Welcome to the December 2018 edition of the Future Climate for Africa newsletter
In our capitalist world, financial dimensions are often at least implicit in our decisions. We are accustomed to designing our projects within an allocated budget, ensuring that we are able to maximise value for money by ensuring optimal effectiveness and efficiency of resources.
In November, members of WASCAL and AMMA-2050 met with decision makers to develop a roadmap to strengthen linkages between researchers and policymakers in West Africa. Discussions focused on different knowledge-exchange approaches to bridge the science-policy divide, as well as strengthening resilience to climate-related risks within the disaster risk reduction and agricultural sectors across West Africa.
With large projects comprised of international teams, we are used to working at distance from our colleagues. Modern communication tools make this possible and effective, but sometimes there is no substitute for coming together in person. One of the circumstances where face-to-face interaction is essential is when colleagues based in different countries want to produce a paper or other output collaboratively.
In June 2018 around 1300 scientists, practitioners, community members and policy makers from all over the world gathered in Cape Town for a dialogue on adaptation solutions. I was among this group, participating in my first Adaptation Futures conference.
The provision of safely managed sanitation services for African cities was high on the agenda at the 7th Africa Water Week. 700 million Africans don’t have access to improved sanitation and massive a infrastructure gap and financing shortfall for the sector remains over Africa. FCFA hosted a discussion on the impacts of climate change on the provision of water, sanitation and hygiene (WASH) infrastructure, particularly for growing informal settlements that characterise urbanisation across the continent.
Watch presentations and videos from our session on "Inclusive and sustainable urban water, sanitation and drainage services under climate change – lessons from African cities" at the 7th Africa Water Week.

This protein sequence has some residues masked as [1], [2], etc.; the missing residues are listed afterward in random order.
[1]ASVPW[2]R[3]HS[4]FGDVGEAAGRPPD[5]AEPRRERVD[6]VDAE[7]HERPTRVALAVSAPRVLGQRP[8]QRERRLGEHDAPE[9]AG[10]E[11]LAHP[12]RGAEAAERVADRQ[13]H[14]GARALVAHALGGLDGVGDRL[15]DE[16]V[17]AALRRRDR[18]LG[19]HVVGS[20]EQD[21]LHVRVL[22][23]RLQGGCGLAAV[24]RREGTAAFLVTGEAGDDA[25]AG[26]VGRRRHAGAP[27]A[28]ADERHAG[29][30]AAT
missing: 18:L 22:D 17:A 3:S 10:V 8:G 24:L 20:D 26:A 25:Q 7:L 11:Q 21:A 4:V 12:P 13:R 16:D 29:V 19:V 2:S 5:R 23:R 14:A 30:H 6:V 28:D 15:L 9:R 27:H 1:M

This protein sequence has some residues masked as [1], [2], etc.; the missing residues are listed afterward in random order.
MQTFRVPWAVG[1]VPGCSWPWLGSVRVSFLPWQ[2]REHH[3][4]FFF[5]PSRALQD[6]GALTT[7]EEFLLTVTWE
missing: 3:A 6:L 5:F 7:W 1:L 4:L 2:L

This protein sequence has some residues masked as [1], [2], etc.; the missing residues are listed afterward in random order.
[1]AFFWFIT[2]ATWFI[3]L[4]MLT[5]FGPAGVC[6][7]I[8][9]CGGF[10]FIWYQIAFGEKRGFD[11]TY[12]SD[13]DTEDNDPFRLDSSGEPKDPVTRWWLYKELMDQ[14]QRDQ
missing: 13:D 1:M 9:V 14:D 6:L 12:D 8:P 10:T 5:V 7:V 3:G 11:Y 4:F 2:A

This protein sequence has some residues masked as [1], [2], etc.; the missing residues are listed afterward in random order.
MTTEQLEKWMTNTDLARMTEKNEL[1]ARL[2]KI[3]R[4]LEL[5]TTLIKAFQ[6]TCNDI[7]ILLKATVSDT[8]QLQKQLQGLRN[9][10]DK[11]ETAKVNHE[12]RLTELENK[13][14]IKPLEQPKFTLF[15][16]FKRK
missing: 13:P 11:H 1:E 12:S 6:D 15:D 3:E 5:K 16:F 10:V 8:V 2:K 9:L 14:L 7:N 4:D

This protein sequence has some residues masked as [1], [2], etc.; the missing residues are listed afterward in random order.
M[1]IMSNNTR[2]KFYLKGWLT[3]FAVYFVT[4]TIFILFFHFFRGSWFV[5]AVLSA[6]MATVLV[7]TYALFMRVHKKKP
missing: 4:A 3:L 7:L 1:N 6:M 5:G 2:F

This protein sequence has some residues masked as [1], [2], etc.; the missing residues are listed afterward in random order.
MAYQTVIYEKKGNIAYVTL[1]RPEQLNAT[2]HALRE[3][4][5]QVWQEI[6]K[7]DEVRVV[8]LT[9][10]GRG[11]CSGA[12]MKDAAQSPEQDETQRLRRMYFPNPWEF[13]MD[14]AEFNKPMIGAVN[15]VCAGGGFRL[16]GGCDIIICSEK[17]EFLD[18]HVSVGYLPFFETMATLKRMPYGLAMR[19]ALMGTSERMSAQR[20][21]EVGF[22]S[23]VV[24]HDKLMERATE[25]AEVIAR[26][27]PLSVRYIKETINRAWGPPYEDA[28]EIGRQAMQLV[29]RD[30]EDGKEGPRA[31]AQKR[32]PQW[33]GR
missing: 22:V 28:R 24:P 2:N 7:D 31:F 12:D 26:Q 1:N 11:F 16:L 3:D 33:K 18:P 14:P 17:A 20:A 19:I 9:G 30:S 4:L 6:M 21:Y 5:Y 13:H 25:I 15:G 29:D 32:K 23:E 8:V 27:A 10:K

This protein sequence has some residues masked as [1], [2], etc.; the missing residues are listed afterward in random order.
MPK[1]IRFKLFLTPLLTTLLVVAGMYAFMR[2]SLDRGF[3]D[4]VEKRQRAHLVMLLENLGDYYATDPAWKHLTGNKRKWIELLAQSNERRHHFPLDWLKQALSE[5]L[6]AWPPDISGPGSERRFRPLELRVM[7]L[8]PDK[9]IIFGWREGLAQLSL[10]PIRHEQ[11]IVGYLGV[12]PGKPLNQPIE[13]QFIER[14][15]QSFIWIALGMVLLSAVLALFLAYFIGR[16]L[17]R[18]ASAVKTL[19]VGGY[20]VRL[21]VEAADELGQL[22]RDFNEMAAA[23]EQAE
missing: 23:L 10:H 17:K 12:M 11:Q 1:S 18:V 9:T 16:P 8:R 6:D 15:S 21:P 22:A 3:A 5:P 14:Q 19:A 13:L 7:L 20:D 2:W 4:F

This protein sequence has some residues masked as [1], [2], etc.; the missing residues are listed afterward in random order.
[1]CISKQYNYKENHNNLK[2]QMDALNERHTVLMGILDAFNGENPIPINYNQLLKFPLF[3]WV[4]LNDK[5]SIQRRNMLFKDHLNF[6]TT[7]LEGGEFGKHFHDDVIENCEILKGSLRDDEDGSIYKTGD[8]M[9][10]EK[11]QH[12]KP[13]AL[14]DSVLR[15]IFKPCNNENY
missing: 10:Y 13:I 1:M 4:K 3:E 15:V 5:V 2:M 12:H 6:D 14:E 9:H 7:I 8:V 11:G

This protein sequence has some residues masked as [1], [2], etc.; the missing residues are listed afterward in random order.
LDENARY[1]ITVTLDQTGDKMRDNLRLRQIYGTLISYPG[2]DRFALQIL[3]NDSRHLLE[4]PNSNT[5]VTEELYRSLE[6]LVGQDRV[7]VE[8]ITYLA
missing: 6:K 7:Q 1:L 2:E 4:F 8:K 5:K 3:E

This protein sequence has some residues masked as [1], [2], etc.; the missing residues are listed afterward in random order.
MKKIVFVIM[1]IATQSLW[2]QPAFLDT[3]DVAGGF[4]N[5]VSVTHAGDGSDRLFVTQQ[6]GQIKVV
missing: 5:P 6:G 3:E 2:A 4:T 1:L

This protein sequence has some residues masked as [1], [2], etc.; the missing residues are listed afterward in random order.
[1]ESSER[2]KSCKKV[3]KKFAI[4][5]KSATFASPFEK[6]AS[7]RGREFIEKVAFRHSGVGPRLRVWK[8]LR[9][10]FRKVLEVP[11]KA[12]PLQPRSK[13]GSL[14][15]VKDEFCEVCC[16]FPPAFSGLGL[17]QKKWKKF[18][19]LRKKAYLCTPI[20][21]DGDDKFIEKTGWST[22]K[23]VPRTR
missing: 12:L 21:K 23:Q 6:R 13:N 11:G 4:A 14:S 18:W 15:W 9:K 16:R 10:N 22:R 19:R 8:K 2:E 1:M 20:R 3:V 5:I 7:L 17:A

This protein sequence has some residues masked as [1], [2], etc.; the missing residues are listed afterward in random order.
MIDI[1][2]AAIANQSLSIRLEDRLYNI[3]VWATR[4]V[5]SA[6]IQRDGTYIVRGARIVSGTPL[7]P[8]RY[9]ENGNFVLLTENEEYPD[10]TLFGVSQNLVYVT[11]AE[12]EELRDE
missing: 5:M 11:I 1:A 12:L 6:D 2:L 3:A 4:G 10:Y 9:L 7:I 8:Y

Watch the webinar: Communicating climate information and uncertainties better: Cognitive psychology insights and practical experiences
Researchers, national meteorological agencies and civil society face many challenges when trying to communicate climate information and uncertainty to decision-makers. These challenges include i) making data visualisations and probabilistic information more accessible, ii) building trust with stakeholders, and iii) working with decision-makers, under significant time and resource constraints, to co-produce relevant information.
The Lake Victoria basin is feeling the effects of changing global climate patterns, and especially so in Kampala (Uganda) and Kisumu (Kenya). These cities, as with urban areas across East Africa and beyond, have all of the elements of a “perfect storm” – rapid, unplanned development, burgeoning populations and inadequate WASH services.
The release this week of the Intergovernmental Panel on Climate Change’s (IPCC) special report on global warming of 1.5℃ above pre-industrial levels marks a critical point in climate negotiations. Billed in the media as “life changing,” the report illustrates how crossing the ever-nearer threshold of 1.5℃ warming will affect the planet, and how difficult it will be to avoid overshooting this target.